The Truth

The Truth

An Uncomfortable Book About Relationships

Book - 2015
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This is not a journey that was undertaken for journalistic purposes. It is a painfully honest account of a life crisis that was forced on me by my own behavior and its consequences.

"As such, it requires sharing a lot of things I'm not proud of--and a few things I feel like I should regret a whole lot more than I actually do. Because, unfortunately, I am not the hero in this tale. I am the villain."

So begins Neil Strauss's long-awaited follow-up to The Game, the funny and slyly instructive work of immersive journalism that jump-started the international "seduction community" and made Strauss a household name--revered or notorious--among single men and women alike.

In The Truth, Strauss takes on his greatest challenge yet: Relationships. And in this wild and highly entertaining ride, he explores the questions that men and women are asking themselves every day:

Is it natural to be faithful to one person for life? Do alternatives to monogamy lead to better relationships and greater happiness? What draws us to the partners we choose? Can we keep passion and romance from fading over time?

His quest for answers takes him from Viagra-laden free-love orgies to sex addiction clinics, from cutting-edge science labs to modern-day harems, and, most terrifying of all, to his own mother.

What he discovered changed everything he knew about love, sex, relationships, and, ultimately, himself.

Searingly honest and compulsively readable, The Truth just may have the same effect on you.

If The Game taught you how to meet members of the opposite sex, The Truth will teach you how to keep them.

Publisher: New York : Dey Street, c2015
Edition: 1st ed
ISBN: 9780060898762
Branch Call Number: 306 .73 STR
Characteristics: 421 p. :,ill. ;,25 cm


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Jul 18, 2016

Hilarious! Kept me enthralled from beginning to end.

Jan 03, 2016

It seemed that Neil Strauss had it all. He became a renowned pick up artist after he wrote The Game. Then he tried a committed monogamous relationship and cheated on what turns out to be his true love. Because of that, he goes to sex addiction rehab. That's the first third of the book. At first he tries to heal himself. Then he goes on a sexual odyssey because he believes their is nothing wrong with him, and he wants to find a way of living that suits his desires to both have sex with a lot of people, and be committed. As they say in the book he wants to have his cake and eat it too. A lot of sexual experimentation follows, and he finds that he is still unhappy. With the help of his friends, Rick Rubin, and his sex therapist Lorraine, he eventually comes around, realizes that he really is damaged and goes through extensive therapy to improve himself. He winds up with his true love at the end, and has seemingly matured into a healthy man with a healthy perspective on life.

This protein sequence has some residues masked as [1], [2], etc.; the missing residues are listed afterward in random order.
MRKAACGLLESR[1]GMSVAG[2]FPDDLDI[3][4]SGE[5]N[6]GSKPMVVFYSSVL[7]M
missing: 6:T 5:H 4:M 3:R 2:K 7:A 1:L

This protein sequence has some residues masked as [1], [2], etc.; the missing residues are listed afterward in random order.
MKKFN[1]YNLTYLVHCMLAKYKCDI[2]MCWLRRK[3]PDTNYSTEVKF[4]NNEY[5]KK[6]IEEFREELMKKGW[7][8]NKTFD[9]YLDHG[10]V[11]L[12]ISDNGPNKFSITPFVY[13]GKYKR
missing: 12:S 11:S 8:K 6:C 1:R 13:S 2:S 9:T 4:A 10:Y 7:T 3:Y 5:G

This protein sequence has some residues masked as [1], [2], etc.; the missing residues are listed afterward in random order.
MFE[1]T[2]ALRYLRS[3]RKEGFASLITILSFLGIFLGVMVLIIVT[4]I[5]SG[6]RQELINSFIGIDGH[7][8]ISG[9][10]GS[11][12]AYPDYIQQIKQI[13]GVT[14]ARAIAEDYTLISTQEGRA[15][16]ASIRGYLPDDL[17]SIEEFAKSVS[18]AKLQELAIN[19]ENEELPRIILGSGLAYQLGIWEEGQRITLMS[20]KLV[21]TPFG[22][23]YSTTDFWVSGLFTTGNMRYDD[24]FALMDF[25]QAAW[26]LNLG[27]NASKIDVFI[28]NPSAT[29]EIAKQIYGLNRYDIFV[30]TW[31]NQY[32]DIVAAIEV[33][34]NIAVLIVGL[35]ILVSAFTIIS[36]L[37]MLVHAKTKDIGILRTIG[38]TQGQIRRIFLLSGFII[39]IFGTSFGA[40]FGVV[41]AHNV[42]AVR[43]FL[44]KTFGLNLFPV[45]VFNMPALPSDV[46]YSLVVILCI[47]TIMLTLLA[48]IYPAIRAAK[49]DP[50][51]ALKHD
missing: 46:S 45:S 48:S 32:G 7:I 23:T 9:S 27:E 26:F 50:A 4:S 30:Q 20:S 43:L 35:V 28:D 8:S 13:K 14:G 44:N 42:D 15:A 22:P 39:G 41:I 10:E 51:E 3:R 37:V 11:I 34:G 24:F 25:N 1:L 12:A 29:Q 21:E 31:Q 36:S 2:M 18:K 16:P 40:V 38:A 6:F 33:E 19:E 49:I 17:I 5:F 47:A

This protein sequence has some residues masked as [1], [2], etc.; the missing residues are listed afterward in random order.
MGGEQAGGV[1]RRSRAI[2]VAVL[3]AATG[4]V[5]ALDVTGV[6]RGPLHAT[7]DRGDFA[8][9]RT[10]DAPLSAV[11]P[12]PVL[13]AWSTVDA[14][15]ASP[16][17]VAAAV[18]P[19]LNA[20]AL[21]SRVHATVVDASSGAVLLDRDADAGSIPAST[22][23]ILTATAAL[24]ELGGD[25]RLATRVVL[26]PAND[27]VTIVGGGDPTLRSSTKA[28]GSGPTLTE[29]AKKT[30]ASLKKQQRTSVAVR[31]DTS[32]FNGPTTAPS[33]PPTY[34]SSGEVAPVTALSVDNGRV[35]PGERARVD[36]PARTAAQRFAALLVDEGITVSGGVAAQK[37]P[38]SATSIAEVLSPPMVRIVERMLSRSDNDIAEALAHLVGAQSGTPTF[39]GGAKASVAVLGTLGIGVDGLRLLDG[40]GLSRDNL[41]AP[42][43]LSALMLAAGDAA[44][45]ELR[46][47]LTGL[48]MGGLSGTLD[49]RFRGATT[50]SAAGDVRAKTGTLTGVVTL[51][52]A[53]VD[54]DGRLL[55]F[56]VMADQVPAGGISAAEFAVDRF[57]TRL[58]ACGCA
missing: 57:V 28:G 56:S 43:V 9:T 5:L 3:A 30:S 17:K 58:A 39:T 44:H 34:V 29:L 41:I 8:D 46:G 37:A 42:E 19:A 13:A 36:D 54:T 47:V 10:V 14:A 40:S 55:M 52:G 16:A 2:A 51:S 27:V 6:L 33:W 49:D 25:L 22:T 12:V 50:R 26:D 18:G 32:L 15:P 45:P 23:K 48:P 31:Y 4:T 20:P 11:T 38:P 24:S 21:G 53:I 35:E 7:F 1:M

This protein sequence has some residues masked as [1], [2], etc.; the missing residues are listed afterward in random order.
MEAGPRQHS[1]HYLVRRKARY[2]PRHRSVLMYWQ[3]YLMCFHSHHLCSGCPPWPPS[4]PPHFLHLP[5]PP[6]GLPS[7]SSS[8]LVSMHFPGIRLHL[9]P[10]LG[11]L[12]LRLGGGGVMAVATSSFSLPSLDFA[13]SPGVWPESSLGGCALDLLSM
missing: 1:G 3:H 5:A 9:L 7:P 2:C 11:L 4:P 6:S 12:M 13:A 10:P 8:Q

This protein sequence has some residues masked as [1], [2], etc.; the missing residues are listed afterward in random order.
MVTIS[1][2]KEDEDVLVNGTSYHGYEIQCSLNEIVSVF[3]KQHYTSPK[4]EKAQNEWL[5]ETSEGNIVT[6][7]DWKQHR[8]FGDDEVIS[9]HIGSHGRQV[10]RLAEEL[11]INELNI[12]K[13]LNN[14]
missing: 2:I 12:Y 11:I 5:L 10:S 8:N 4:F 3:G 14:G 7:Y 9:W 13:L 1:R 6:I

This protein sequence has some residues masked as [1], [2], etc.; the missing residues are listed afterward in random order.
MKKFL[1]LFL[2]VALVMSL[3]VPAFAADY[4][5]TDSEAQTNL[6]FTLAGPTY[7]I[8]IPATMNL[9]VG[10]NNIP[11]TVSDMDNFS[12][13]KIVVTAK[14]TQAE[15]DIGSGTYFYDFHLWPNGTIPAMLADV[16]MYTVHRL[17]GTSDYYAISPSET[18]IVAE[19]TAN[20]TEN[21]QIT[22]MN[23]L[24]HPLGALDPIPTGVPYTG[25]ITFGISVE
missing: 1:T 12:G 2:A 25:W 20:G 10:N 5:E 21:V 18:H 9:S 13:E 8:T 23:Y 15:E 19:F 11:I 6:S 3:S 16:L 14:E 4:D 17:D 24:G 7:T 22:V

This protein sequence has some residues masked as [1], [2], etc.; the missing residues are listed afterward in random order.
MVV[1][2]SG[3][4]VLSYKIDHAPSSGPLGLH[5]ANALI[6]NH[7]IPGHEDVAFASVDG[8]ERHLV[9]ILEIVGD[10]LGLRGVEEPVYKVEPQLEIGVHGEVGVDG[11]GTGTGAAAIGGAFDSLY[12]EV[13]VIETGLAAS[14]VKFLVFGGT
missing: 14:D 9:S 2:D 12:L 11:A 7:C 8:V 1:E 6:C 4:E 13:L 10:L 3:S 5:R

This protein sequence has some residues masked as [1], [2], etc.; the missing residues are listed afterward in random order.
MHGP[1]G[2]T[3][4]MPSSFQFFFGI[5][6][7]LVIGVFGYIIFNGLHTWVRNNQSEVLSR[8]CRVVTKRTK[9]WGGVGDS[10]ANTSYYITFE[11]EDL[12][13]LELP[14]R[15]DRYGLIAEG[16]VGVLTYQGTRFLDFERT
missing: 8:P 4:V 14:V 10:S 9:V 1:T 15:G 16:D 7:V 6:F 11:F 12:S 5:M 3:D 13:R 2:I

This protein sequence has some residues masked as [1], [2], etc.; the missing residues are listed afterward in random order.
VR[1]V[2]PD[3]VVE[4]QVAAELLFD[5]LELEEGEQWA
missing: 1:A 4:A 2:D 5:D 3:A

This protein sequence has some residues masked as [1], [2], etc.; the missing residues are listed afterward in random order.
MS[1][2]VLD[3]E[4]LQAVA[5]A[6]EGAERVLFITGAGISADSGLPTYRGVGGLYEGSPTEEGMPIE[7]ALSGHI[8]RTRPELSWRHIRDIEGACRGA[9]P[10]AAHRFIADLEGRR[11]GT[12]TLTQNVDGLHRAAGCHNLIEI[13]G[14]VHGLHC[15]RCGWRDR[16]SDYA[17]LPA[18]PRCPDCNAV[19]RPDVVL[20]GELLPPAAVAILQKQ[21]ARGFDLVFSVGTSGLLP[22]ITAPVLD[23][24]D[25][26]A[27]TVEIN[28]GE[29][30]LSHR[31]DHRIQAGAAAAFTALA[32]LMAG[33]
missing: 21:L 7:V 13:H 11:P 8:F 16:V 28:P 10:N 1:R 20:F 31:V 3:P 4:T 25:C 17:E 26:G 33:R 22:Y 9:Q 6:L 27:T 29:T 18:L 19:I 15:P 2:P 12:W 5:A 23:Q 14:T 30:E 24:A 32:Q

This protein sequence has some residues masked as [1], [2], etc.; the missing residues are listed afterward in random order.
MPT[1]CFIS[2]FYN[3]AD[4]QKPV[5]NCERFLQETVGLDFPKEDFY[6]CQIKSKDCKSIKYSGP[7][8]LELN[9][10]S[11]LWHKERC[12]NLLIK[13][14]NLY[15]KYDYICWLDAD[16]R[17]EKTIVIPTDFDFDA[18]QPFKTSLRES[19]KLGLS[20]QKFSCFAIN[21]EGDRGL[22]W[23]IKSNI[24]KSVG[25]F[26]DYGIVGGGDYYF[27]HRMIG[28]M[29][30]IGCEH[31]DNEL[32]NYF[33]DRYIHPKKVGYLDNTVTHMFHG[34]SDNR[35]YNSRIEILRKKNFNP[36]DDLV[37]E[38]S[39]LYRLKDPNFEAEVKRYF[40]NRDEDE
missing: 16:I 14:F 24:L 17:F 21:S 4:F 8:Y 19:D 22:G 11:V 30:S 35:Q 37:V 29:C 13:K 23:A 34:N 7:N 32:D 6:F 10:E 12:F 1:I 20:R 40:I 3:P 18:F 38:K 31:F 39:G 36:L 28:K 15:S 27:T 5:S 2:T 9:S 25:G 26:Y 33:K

I found the struggle he went through to be relatable, in so much as you replace his sex addiction and risky behaviors with your own demons. If you can put yourself in his shoes this book can give you at least an outline and case study on how you can work to improve yourself, attain a healthy mindset and life, and do what a lot of us need to do, which is become an adult and as he puts it in the book: be your own parent.
It's pretty tawdry. Some of these underground sex groups are almost hard to believe, but you know, it's LA.
Look for cameos from Orlando Bloom, Corey Feldman, and Seth Macfarlane. Feldman's cameo is particularly surprising/interesting. I won't spoil it here, but let's just say even though is career is in the toilet, he's still leading a life that most men would kill to experience, at least for a little while.

Dec 27, 2015

I am disappointed with this book. I have to say I gave up on it, and I didn't want to because the writing is good. I just don't really care about Neil's 'mommy' issues which seems to be taking up the crux of the book.

Dec 19, 2015

I've read most books by Neil Strauss. This one is as intense and over-the-top in it's exploration, as his others have been. There are some real nuggets of wisdom. A few startling discoveries about his past. As well as some in-depth introspection that I felt bogged down the pace of the book.
A suitable book for people in monogamous relationships who would like a chance to live vicariously through the adventures of Mr. Strauss. As well as for people who struggle to stay committed and are seeking a self-help book.
All said, I would recommend this book. Not like anything else out on the market.

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